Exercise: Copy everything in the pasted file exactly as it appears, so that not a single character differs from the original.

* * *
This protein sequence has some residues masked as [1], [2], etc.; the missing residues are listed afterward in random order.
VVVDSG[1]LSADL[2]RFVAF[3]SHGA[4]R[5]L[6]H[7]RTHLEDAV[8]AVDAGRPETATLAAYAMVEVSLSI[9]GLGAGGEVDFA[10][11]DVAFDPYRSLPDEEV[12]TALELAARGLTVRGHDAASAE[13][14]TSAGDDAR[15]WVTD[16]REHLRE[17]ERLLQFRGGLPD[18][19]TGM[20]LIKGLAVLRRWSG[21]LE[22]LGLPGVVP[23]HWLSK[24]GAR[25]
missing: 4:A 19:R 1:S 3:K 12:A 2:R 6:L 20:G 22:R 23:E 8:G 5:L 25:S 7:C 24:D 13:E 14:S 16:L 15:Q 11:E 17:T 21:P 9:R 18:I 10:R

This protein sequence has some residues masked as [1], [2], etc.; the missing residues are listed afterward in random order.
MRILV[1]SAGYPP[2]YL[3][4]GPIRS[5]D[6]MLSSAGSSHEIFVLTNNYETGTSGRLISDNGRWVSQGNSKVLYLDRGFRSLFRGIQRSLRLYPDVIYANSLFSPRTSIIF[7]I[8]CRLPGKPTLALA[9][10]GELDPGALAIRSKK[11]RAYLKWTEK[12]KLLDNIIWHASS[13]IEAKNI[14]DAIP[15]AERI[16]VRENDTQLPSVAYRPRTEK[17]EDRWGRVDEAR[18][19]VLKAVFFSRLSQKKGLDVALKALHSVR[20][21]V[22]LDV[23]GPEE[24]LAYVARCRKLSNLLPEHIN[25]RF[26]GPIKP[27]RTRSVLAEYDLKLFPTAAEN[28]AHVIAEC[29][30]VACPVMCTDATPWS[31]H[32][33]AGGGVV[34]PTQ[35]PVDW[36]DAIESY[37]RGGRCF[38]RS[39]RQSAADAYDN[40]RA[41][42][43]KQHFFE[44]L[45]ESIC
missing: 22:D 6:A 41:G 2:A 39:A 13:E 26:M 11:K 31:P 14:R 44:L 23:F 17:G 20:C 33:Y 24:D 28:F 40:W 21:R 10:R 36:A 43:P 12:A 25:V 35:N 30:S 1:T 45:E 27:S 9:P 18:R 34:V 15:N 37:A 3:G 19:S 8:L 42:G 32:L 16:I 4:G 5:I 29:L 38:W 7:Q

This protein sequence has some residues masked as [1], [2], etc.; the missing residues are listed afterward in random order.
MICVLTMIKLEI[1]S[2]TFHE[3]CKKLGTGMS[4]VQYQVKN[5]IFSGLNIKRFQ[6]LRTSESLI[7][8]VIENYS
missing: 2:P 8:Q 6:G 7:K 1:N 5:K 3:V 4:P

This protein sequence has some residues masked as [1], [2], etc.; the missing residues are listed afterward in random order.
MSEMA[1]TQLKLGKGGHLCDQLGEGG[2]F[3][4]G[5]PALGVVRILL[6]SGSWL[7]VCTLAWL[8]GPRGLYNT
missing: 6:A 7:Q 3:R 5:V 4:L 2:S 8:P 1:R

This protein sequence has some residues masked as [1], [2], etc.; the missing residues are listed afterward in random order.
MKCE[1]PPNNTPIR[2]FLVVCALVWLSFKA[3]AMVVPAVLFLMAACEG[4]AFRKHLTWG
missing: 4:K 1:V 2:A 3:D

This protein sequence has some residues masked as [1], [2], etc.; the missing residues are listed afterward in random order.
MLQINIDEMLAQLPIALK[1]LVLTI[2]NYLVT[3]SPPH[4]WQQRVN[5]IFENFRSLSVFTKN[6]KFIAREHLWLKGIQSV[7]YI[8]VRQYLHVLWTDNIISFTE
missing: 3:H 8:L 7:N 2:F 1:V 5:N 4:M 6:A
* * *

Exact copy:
This protein sequence has some residues masked as [1], [2], etc.; the missing residues are listed afterward in random order.
VVVDSG[1]LSADL[2]RFVAF[3]SHGA[4]R[5]L[6]H[7]RTHLEDAV[8]AVDAGRPETATLAAYAMVEVSLSI[9]GLGAGGEVDFA[10][11]DVAFDPYRSLPDEEV[12]TALELAARGLTVRGHDAASAE[13][14]TSAGDDAR[15]WVTD[16]REHLRE[17]ERLLQFRGGLPD[18][19]TGM[20]LIKGLAVLRRWSG[21]LE[22]LGLPGVVP[23]HWLSK[24]GAR[25]
missing: 4:A 19:R 1:S 3:K 12:A 2:R 6:L 20:G 22:R 23:E 8:G 5:L 25:S 7:C 24:D 13:E 14:S 16:L 15:Q 11:E 17:T 21:P 9:R 18:I 10:R

This protein sequence has some residues masked as [1], [2], etc.; the missing residues are listed afterward in random order.
MRILV[1]SAGYPP[2]YL[3][4]GPIRS[5]D[6]MLSSAGSSHEIFVLTNNYETGTSGRLISDNGRWVSQGNSKVLYLDRGFRSLFRGIQRSLRLYPDVIYANSLFSPRTSIIF[7]I[8]CRLPGKPTLALA[9][10]GELDPGALAIRSKK[11]RAYLKWTEK[12]KLLDNIIWHASS[13]IEAKNI[14]DAIP[15]AERI[16]VRENDTQLPSVAYRPRTEK[17]EDRWGRVDEAR[18][19]VLKAVFFSRLSQKKGLDVALKALHSVR[20][21]V[22]LDV[23]GPEE[24]LAYVARCRKLSNLLPEHIN[25]RF[26]GPIKP[27]RTRSVLAEYDLKLFPTAAEN[28]AHVIAEC[29][30]VACPVMCTDATPWS[31]H[32][33]AGGGVV[34]PTQ[35]PVDW[36]DAIESY[37]RGGRCF[38]RS[39]RQSAADAYDN[40]RA[41][42][43]KQHFFE[44]L[45]ESIC
missing: 22:D 6:A 41:G 2:A 39:A 13:E 26:M 11:K 31:P 14:R 44:L 23:F 17:G 20:C 33:Y 24:D 28:F 40:W 21:R 10:R 36:A 43:P 12:A 25:V 35:N 30:S 1:T 45:E 27:S 9:P 18:R 34:V 15:N 37:A 3:G 19:S 8:L 42:G 32:L 16:I 4:G 5:I 29:L 38:W 7:Q

This protein sequence has some residues masked as [1], [2], etc.; the missing residues are listed afterward in random order.
MICVLTMIKLEI[1]S[2]TFHE[3]CKKLGTGMS[4]VQYQVKN[5]IFSGLNIKRFQ[6]LRTSESLI[7][8]VIENYS
missing: 2:P 8:Q 6:G 7:K 1:N 5:K 3:V 4:P

This protein sequence has some residues masked as [1], [2], etc.; the missing residues are listed afterward in random order.
MSEMA[1]TQLKLGKGGHLCDQLGEGG[2]F[3][4]G[5]PALGVVRILL[6]SGSWL[7]VCTLAWL[8]GPRGLYNT
missing: 6:A 7:Q 3:R 5:V 4:L 2:S 8:P 1:R

This protein sequence has some residues masked as [1], [2], etc.; the missing residues are listed afterward in random order.
MKCE[1]PPNNTPIR[2]FLVVCALVWLSFKA[3]AMVVPAVLFLMAACEG[4]AFRKHLTWG
missing: 4:K 1:V 2:A 3:D

This protein sequence has some residues masked as [1], [2], etc.; the missing residues are listed afterward in random order.
MLQINIDEMLAQLPIALK[1]LVLTI[2]NYLVT[3]SPPH[4]WQQRVN[5]IFENFRSLSVFTKN[6]KFIAREHLWLKGIQSV[7]YI[8]VRQYLHVLWTDNIISFTE
missing: 3:H 8:L 7:N 2:F 1:V 5:N 4:M 6:A